Relevant tweets will now include a label underneath tweets that tells users to “Get the facts about COVID-19”. That link then takes users to a Twitter page entitled “No, 5G isn’t causing coronavirus”, with articles, government information, and tweets from other fact-checking organisations about the conspiracy theory.
Speaking to Business Insider, the social media site said: “Last month, we announced that we are introducing new labels and warning messages to provide additional context and information on some Tweets containing disputed or misleading information related to COVID-19.”
Twitter has tried to avoid removing tweets completely, unless such tweets contain “a call to action that could potentially cause harm”. This is part of the reason why tweets from prominent users such as Elon Musk, who incorrectly stated that children are “essentially immune” to the coronavirus, remain on the site.
“As we've said previously, we will not take enforcement action on every Tweet that contains incomplete or disputed information about COVID-19. Last month, we announced that we are introducing new labels and warning messages to provide additional context and information on some Tweets containing disputed or misleading information related to COVID-19,” a Twitter spokesperson said.
Previous action taken by Twitter has included removing fake content and misinformation, hiding "misleading" tweets with warnings, and linking people to government information when they search for 5G-related news.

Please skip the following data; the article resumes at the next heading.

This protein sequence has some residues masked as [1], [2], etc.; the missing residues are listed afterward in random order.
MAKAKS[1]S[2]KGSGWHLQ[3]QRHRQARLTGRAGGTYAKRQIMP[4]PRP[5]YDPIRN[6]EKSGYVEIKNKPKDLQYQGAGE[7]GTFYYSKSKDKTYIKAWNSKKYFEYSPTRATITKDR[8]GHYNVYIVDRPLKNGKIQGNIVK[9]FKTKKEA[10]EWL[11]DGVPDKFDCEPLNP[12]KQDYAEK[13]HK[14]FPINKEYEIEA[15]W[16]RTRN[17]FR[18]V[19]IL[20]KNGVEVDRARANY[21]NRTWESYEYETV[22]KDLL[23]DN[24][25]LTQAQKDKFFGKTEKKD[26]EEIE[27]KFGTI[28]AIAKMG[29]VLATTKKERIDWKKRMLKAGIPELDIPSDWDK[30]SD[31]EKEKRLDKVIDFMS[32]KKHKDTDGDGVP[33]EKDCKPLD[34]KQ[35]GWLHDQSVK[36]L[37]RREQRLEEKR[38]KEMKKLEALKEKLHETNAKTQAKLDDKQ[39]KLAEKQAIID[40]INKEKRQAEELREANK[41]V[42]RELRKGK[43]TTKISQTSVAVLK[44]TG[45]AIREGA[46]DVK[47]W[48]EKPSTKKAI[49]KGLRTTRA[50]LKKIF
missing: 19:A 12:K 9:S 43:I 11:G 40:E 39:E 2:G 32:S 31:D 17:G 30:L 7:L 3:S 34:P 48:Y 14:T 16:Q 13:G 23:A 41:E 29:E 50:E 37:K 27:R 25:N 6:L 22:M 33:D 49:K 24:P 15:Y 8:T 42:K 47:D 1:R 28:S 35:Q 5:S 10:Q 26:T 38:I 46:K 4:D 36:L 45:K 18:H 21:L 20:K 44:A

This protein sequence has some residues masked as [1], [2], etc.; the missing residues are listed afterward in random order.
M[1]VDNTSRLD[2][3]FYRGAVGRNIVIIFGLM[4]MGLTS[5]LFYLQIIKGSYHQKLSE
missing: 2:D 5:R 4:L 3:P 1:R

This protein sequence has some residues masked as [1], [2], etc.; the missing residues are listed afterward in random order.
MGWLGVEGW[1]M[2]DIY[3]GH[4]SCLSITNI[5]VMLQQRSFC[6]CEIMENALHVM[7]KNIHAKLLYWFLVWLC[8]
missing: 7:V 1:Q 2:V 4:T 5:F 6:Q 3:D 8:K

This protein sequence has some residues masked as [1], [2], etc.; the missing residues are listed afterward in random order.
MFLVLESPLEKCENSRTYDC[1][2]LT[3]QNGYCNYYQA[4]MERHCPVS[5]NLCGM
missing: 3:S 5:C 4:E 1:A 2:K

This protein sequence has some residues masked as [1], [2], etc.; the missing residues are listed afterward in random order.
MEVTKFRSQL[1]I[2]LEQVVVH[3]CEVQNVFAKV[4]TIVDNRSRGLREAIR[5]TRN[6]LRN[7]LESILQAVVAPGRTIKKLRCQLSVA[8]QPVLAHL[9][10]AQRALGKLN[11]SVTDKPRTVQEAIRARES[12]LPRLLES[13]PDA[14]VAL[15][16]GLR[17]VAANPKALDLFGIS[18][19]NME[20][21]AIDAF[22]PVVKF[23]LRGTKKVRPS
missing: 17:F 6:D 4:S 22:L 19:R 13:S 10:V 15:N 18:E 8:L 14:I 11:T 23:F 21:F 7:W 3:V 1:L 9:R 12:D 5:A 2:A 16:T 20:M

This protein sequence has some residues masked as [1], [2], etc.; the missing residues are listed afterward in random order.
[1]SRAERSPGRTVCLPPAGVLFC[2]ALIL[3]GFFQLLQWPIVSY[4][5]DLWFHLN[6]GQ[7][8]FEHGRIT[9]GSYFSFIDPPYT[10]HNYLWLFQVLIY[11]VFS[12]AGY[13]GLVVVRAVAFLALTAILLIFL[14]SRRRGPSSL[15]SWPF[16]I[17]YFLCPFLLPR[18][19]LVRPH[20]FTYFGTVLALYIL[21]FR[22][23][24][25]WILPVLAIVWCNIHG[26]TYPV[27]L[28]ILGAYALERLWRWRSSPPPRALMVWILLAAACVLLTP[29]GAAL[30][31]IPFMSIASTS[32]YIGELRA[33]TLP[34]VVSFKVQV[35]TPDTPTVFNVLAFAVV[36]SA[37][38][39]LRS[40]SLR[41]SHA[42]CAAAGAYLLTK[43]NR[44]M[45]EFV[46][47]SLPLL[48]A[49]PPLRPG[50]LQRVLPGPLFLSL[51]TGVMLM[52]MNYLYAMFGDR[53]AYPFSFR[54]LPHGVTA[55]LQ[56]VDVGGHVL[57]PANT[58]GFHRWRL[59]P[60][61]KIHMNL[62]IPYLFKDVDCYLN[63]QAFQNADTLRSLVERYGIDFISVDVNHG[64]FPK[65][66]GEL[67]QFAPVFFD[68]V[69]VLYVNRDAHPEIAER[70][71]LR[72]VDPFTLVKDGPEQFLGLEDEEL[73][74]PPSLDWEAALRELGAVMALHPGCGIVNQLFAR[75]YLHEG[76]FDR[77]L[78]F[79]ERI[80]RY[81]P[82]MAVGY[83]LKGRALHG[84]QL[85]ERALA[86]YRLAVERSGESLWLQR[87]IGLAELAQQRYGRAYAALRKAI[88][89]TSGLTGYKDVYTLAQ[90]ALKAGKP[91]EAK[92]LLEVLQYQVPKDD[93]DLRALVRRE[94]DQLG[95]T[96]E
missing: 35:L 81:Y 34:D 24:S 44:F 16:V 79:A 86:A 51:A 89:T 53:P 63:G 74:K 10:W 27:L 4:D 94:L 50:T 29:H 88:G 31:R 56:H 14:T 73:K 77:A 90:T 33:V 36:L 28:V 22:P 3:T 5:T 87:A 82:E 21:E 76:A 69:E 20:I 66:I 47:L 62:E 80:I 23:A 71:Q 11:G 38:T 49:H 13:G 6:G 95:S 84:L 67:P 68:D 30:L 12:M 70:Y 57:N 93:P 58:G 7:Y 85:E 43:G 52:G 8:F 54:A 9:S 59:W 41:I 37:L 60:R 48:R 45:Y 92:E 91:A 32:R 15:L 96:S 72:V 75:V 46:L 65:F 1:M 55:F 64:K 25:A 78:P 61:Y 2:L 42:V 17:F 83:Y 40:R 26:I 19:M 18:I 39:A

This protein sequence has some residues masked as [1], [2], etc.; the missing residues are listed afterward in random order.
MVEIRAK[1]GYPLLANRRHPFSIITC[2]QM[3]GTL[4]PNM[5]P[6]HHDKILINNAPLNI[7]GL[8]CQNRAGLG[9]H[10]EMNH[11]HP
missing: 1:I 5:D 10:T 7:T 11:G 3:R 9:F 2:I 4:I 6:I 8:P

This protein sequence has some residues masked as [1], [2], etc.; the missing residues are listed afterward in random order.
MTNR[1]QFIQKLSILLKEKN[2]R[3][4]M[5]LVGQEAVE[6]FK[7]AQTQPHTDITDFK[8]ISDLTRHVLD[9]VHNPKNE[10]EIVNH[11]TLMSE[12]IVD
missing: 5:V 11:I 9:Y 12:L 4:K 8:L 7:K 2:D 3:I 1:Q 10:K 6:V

Twitter is applying this new label widely, meaning many tweets that simply reference the connection between 5G and the coronavirus now include the note. As such, many Twitter users have made jokes using the label. “Labeling or placing a warning on Tweets continues to be an iterative process,” Twitter told Engadget.
The link between 5G and the coronavirus has resulted in cell tower masts set alight and engineers being harassed by people incorrectly believing the conspiracy theory. It appears that the myth started circulating in early January from a now-deleted article in a Dutch-language newspaper and since then the belief has been propagated on social media and shared by numerous celebrities.
However, such beliefs can be easily debunked. The coronavirus continues to spread in countries which do not have access to 5G such as Iran, and 5G connectivity in the UK and China exists between 4G and the 5GHz Wi-Fi range that many people have had in their homes prior to the pandemic.
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